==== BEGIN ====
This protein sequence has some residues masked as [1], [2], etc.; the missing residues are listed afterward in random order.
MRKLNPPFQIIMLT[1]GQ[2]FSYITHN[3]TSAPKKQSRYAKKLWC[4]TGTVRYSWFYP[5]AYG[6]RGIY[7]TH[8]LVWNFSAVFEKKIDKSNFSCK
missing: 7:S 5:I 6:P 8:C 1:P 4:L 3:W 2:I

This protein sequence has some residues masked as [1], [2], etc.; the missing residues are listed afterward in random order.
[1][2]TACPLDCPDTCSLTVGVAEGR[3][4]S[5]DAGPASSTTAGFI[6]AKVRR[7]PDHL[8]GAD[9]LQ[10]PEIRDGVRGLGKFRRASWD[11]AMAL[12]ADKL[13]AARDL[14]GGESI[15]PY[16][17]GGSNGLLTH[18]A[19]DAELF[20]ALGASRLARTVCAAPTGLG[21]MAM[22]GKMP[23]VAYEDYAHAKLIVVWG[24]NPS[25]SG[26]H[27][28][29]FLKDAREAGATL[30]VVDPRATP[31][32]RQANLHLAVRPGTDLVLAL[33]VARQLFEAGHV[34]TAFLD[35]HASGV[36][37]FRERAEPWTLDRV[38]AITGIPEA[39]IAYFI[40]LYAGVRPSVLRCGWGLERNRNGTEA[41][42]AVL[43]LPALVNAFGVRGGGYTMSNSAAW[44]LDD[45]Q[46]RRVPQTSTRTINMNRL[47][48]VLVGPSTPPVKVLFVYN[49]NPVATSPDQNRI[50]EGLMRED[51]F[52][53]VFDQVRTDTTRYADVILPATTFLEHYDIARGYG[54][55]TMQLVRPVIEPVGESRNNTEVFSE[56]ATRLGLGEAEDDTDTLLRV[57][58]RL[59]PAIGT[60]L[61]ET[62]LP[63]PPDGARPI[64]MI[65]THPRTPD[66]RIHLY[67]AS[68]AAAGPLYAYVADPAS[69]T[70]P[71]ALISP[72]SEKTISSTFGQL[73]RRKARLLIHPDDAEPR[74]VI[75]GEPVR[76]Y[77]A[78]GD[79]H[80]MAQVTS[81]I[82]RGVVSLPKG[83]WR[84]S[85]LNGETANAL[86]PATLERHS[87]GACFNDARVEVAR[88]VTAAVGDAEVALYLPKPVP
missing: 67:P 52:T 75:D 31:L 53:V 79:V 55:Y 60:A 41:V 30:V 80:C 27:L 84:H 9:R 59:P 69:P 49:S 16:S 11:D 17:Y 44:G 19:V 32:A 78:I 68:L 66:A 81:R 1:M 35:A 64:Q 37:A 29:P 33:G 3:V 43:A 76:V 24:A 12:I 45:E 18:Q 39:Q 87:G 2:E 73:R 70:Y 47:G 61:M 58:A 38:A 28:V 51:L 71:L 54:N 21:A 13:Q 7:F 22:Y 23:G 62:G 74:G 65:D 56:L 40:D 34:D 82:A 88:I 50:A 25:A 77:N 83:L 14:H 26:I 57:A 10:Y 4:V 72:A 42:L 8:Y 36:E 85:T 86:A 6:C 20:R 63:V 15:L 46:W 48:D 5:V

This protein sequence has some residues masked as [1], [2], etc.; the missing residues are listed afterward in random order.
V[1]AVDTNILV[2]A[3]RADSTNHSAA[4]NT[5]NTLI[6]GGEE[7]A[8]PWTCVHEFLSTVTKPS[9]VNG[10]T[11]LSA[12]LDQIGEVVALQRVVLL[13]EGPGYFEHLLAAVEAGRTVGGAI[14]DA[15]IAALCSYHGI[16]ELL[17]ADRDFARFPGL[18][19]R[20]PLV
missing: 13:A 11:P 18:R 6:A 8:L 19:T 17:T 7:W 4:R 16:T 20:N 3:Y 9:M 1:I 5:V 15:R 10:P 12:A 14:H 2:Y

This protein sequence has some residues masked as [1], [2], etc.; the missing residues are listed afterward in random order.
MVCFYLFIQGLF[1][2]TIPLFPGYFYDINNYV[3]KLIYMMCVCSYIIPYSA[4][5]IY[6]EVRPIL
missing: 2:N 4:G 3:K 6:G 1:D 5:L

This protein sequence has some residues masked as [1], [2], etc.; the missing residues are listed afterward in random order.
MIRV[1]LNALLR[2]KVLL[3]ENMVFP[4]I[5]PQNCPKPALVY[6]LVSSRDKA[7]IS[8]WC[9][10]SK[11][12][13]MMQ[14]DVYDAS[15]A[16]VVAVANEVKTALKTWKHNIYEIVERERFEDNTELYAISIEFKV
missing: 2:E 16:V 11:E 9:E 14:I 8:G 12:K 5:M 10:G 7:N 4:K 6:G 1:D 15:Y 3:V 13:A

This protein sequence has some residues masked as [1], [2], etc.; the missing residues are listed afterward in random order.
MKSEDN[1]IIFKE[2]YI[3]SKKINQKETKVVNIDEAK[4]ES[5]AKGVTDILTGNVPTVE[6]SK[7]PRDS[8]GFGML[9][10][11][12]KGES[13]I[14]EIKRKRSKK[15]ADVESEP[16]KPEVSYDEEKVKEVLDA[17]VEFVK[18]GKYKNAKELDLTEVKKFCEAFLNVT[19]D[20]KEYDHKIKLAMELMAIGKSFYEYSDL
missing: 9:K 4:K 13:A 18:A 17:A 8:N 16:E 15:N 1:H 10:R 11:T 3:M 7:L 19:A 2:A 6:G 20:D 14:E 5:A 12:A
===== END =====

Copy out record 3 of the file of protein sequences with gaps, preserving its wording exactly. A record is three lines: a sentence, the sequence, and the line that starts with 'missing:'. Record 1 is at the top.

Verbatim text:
This protein sequence has some residues masked as [1], [2], etc.; the missing residues are listed afterward in random order.
V[1]AVDTNILV[2]A[3]RADSTNHSAA[4]NT[5]NTLI[6]GGEE[7]A[8]PWTCVHEFLSTVTKPS[9]VNG[10]T[11]LSA[12]LDQIGEVVALQRVVLL[13]EGPGYFEHLLAAVEAGRTVGGAI[14]DA[15]IAALCSYHGI[16]ELL[17]ADRDFARFPGL[18][19]R[20]PLV
missing: 13:A 11:P 18:R 6:A 8:L 19:T 17:T 7:W 4:R 16:T 20:N 3:Y 9:M 1:I 5:V 15:R 10:P 12:A 14:H 2:Y